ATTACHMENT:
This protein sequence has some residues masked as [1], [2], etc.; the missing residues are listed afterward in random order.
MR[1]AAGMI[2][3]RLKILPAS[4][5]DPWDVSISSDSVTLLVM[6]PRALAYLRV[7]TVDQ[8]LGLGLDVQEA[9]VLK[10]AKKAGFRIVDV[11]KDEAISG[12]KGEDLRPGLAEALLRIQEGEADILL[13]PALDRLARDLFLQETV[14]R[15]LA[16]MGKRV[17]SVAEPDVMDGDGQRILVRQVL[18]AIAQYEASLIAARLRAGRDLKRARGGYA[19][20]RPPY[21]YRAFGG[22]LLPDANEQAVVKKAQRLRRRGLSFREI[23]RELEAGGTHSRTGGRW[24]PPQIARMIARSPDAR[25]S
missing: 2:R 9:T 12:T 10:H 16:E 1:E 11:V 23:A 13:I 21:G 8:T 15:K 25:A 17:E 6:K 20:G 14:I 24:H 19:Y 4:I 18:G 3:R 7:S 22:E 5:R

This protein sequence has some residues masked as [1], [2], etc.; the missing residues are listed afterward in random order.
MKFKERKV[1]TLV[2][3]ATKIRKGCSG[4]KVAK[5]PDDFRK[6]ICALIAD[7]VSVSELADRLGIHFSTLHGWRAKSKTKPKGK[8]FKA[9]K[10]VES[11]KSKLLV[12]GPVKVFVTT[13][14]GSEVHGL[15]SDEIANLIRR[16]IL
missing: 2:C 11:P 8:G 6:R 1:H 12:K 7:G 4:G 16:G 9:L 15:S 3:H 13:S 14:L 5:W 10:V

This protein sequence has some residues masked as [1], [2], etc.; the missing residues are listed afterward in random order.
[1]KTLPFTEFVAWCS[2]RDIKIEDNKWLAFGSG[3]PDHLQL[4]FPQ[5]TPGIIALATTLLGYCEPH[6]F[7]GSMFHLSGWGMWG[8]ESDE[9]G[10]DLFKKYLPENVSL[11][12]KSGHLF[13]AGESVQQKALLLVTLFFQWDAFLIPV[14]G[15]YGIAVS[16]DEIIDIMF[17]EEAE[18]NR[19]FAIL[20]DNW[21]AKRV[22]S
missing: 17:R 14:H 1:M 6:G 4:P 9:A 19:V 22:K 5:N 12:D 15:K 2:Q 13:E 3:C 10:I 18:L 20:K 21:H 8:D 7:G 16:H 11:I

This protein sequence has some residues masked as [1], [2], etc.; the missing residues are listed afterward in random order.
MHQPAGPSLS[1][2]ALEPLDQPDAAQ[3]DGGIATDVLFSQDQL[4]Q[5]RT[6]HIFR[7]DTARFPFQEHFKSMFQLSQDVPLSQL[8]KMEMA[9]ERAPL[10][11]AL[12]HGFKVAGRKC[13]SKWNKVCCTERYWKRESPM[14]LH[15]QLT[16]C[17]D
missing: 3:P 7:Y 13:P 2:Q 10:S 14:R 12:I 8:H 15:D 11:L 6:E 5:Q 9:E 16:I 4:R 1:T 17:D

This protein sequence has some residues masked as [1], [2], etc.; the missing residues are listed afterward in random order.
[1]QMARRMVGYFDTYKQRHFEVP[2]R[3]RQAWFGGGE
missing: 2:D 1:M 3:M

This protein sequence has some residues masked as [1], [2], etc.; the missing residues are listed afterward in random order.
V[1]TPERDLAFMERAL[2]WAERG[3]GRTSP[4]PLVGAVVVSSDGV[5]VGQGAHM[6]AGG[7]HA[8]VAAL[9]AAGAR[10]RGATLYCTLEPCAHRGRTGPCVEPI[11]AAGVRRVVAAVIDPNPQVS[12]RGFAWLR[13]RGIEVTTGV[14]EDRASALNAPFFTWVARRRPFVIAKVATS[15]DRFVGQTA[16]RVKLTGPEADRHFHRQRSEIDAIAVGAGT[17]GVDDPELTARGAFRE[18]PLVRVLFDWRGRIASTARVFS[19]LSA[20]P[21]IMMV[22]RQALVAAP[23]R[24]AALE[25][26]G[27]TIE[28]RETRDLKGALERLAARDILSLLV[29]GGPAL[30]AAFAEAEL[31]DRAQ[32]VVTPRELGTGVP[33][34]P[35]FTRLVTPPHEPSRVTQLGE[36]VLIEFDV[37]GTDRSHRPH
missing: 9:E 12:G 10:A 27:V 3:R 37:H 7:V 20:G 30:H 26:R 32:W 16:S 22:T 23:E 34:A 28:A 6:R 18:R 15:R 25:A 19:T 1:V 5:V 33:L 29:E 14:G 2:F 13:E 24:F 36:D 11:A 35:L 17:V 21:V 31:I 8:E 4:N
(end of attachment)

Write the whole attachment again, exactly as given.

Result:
This protein sequence has some residues masked as [1], [2], etc.; the missing residues are listed afterward in random order.
MR[1]AAGMI[2][3]RLKILPAS[4][5]DPWDVSISSDSVTLLVM[6]PRALAYLRV[7]TVDQ[8]LGLGLDVQEA[9]VLK[10]AKKAGFRIVDV[11]KDEAISG[12]KGEDLRPGLAEALLRIQEGEADILL[13]PALDRLARDLFLQETV[14]R[15]LA[16]MGKRV[17]SVAEPDVMDGDGQRILVRQVL[18]AIAQYEASLIAARLRAGRDLKRARGGYA[19][20]RPPY[21]YRAFGG[22]LLPDANEQAVVKKAQRLRRRGLSFREI[23]RELEAGGTHSRTGGRW[24]PPQIARMIARSPDAR[25]S
missing: 2:R 9:T 12:T 10:H 16:E 1:E 11:V 23:A 13:I 21:G 8:T 15:K 25:A 17:E 6:K 20:G 14:I 24:H 19:Y 4:I 18:G 3:R 7:S 22:E 5:R

This protein sequence has some residues masked as [1], [2], etc.; the missing residues are listed afterward in random order.
MKFKERKV[1]TLV[2][3]ATKIRKGCSG[4]KVAK[5]PDDFRK[6]ICALIAD[7]VSVSELADRLGIHFSTLHGWRAKSKTKPKGK[8]FKA[9]K[10]VES[11]KSKLLV[12]GPVKVFVTT[13][14]GSEVHGL[15]SDEIANLIRR[16]IL
missing: 2:C 11:P 8:G 6:R 1:H 12:K 7:G 4:G 16:G 9:L 15:S 3:H 13:S 14:L 5:W 10:V

This protein sequence has some residues masked as [1], [2], etc.; the missing residues are listed afterward in random order.
[1]KTLPFTEFVAWCS[2]RDIKIEDNKWLAFGSG[3]PDHLQL[4]FPQ[5]TPGIIALATTLLGYCEPH[6]F[7]GSMFHLSGWGMWG[8]ESDE[9]G[10]DLFKKYLPENVSL[11][12]KSGHLF[13]AGESVQQKALLLVTLFFQWDAFLIPV[14]G[15]YGIAVS[16]DEIIDIMF[17]EEAE[18]NR[19]FAIL[20]DNW[21]AKRV[22]S
missing: 17:R 14:H 1:M 6:G 4:P 9:A 19:V 22:K 5:N 12:D 15:K 2:Q 13:E 3:C 10:I 18:L 20:K 21:H 8:D 7:G 16:H 11:I

This protein sequence has some residues masked as [1], [2], etc.; the missing residues are listed afterward in random order.
MHQPAGPSLS[1][2]ALEPLDQPDAAQ[3]DGGIATDVLFSQDQL[4]Q[5]RT[6]HIFR[7]DTARFPFQEHFKSMFQLSQDVPLSQL[8]KMEMA[9]ERAPL[10][11]AL[12]HGFKVAGRKC[13]SKWNKVCCTERYWKRESPM[14]LH[15]QLT[16]C[17]D
missing: 3:P 7:Y 13:P 2:Q 10:S 14:R 12:I 8:H 15:D 11:L 6:E 5:Q 9:E 16:I 4:R 1:T 17:D

This protein sequence has some residues masked as [1], [2], etc.; the missing residues are listed afterward in random order.
[1]QMARRMVGYFDTYKQRHFEVP[2]R[3]RQAWFGGGE
missing: 2:D 1:M 3:M

This protein sequence has some residues masked as [1], [2], etc.; the missing residues are listed afterward in random order.
V[1]TPERDLAFMERAL[2]WAERG[3]GRTSP[4]PLVGAVVVSSDGV[5]VGQGAHM[6]AGG[7]HA[8]VAAL[9]AAGAR[10]RGATLYCTLEPCAHRGRTGPCVEPI[11]AAGVRRVVAAVIDPNPQVS[12]RGFAWLR[13]RGIEVTTGV[14]EDRASALNAPFFTWVARRRPFVIAKVATS[15]DRFVGQTA[16]RVKLTGPEADRHFHRQRSEIDAIAVGAGT[17]GVDDPELTARGAFRE[18]PLVRVLFDWRGRIASTARVFS[19]LSA[20]P[21]IMMV[22]RQALVAAP[23]R[24]AALE[25][26]G[27]TIE[28]RETRDLKGALERLAARDILSLLV[29]GGPAL[30]AAFAEAEL[31]DRAQ[32]VVTPRELGTGVP[33][34]P[35]FTRLVTPPHEPSRVTQLGE[36]VLIEFDV[37]GTDRSHRPH
missing: 9:E 12:G 10:A 27:V 3:R 37:H 7:V 20:G 30:H 26:R 32:W 16:S 22:T 23:E 34:A 28:A 6:R 18:R 15:R 25:A 19:T 1:V 5:V 33:L 29:E 14:G 2:F 13:E 24:F 36:D 11:A 35:L 17:V 21:V 31:I 8:E 4:N